Feb 18, 2011

Hallmark Has A Point?

“I’m sorry for your loss…”  
It’s what you’re supposed to say.  But even as the words left my lips and resonated in my brain, I thought about how empty, generic and half hearted they seemed.  As I listened to his voice on the voicemail I rehearsed saying it, but each time it sounded wrong.  I wanted a Hallmark zinger; something short, sweet and powerful.
At this point even if it rhymed and skimmed the surface of cheesy, I thought that it would have been better than “I’m sorry for your loss.”
This was a person I spent my childhood summers beside.  He was someone I’ve known for almost two decades and I felt like the words “I’m sorry for your loss” were desensitizing
his situation.
This is when I really needed Hallmark, but instead was left to my own devices.  Suddenly the voicemail beeped indicating for me to speak...
Hey… it’s me.” I sounded too chipper; I tried to adjust my tone.  “I heard about your dad…” Shit, now I sounded too depressing, I need to fix that {Long Pause}
I know you don’t have a sister, so I guess that makes me the closest thing… so, I had to call you.   I’m so sorry.” {Another Long Pause}
If you need to talk or you need a drink or you need a ride because you’ve already had too many drinks… just call me.  Love you.”
I hung up. 
It didn’t rhyme, it didn’t flow, there was no unearthing the meaning of life… but it did the job. Hallmark however, would have had an elegant way for me to state that, so I didn’t have to stumble over myself. Like I feel I just did.
It’s moments like this that remind me why, even writers like myself, pay $6.99 for pre-packaged words beautiful organized into a harmonious greeting card.
It’s not because I couldn’t do it myself.  I’m a writer; of course I could have put something to together… for someone else. But this situation was different, he’s my friend and I knew his dad and...
It’s just when emotions cloud the logical and productive side of our brain, it’s difficult to pull the feelings out and stick them onto a page.
Maybe this is why the cards seem to stick for me?
You see, Valentine’s Day is over, the flowers have wilted, the stuffed animals settled into their  home a top of a bookshelf.  The chocolates have been picked through and eaten; what are left are the undesired flavors marred by tiny nibbles, taken from the corner, to differentiate caramels from peanuts.  The champagne has been popped, the surprises over and most of the red and pink mayhem has been marked yellow with a “Clearance” sign. Things have swiftly gone back to normal.
In the aftermath of Valentine’s Day, I’m going to admit, it’s a whole lot of fluff for what I call, one silly “Hallmark Holiday.”  I’m down on Valentines, not because I’m bitter and single (that’s only half true ha-ha) mostly though because if you love someone, don’t save your money to buy overpriced roses on February 14th
Instead buy a single rose from the drug store on a random Tuesday.  To me, little private reminders, casually scattered throughout the year mean more than some showy gesture on V-day that is motivated sometimes just to “keep up with the Jones.”
With that being said, there is one aspect to the debacle that does have sticking power.  For me, what stands the test of time is ironically enough, the cards.  The cards, which are the foundation of Hallmark.  The words strung together on some half-folded piece of overpriced laminated paper.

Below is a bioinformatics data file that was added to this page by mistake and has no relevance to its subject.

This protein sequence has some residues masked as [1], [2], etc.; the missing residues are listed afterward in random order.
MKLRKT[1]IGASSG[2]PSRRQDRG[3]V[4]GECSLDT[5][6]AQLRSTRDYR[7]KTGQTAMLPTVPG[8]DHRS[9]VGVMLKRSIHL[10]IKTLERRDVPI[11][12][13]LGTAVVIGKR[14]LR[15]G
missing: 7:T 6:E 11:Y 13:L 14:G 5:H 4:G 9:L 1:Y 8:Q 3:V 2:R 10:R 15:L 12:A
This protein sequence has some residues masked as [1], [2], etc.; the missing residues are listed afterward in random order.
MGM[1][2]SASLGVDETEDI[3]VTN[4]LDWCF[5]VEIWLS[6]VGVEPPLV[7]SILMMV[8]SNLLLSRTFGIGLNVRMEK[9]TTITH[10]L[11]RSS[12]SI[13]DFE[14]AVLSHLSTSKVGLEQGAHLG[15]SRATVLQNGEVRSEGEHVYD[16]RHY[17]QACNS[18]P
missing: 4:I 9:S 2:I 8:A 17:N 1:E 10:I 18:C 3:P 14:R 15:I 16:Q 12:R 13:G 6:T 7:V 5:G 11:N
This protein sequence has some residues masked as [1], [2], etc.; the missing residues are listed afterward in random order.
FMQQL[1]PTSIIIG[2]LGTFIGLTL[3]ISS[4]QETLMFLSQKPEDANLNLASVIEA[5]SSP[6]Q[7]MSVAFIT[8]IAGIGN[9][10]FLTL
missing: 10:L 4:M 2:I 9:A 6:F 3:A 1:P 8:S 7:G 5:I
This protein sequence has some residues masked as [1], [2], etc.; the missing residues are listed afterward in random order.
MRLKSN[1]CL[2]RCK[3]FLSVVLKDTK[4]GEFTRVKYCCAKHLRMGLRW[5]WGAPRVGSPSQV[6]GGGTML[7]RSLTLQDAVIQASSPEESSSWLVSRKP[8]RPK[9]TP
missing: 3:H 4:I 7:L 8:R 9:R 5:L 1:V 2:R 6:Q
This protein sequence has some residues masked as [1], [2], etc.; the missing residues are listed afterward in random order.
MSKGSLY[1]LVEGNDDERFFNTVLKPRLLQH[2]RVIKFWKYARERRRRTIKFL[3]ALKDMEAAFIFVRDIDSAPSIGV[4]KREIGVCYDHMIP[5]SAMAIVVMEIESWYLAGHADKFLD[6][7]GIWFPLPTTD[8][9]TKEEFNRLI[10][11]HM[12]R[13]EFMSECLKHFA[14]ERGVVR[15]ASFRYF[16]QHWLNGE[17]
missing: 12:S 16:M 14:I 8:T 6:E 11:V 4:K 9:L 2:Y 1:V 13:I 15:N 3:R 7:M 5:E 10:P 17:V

I mean who the hell decided we should pay $6.99 for a greeting card? But we do.  And it’s usually
includes some cheesy catch phrase or rhyming idiom that are supposed to explain the meaning of life, but really just act as a cryptogram.
So, yeah, these cards are obnoxiously “Hallmark,” but we buy them anyway.
In fact we feel out of place giving a gift for any occasion without them. With each passing Holiday we continue to perform the ritual of card shopping.  The ritual of dumping money to buy words written by someone else, in hopes that it can accurately express how we feel about the recipient.  We buy the cards to personalize the day, gift, occasion.
Whether it’s a need to express sorrow and a condolence, or a chance to express elation and love… we look to greeting cards.
The words, the message, the feelings they evoke come alive with each and every read.
Since I was a child I always saved my cards. The wrapping paper, boxes, ribbons, bows were all quickly cleaned up into the garbage.  Eventually the gift became outdated, broken, old… Somehow touched by time. But the cards remain.
I used to put them in the top drawer of my dresser after every Birthday, Christmas, Communion, etc.  But by the time I was a tween, the drawer became full and now they sit in an egg crate in the back of my closet.
I’ve considered throwing them all out and making room for more shoe racks, but as much as I love Shoes…I can’t do it. 
I’m not really sure what I’m saving them for.  I mean, what the hell, am I going to do with a huge stack of old cards?  But I can’t bring myself to get rid of them.  As I continued to get older, I’ve added graduation cards; welcome home cards, good luck cards, and romantic cards to the bin.
They are like a timeline of my life.  Some were encouraging for scary beginnings, some were congratulatory for confident middles, and some were sympathetic for bittersweet endings.
The cards tend to hold more clout than the “stuff.” The flowers, candy, even an embrace… all have a shelf life.  The cards, however, memorialize our feelings.  They don’t expire, they don’t wilt away, and they don’t just live in the moment.  So next time you buy a card, think about the power it has and choose carefully…
Is Valentine’s Day an overpriced marketing ploy?
Is it ridiculous that we pay over $6.99 for a disposable card that may only be read once?
Do we need that sappy “Hallmark” shit every now and then?
The answer to all of these is “YES.”
"Life is a special occasion so celebrate” –Hallmark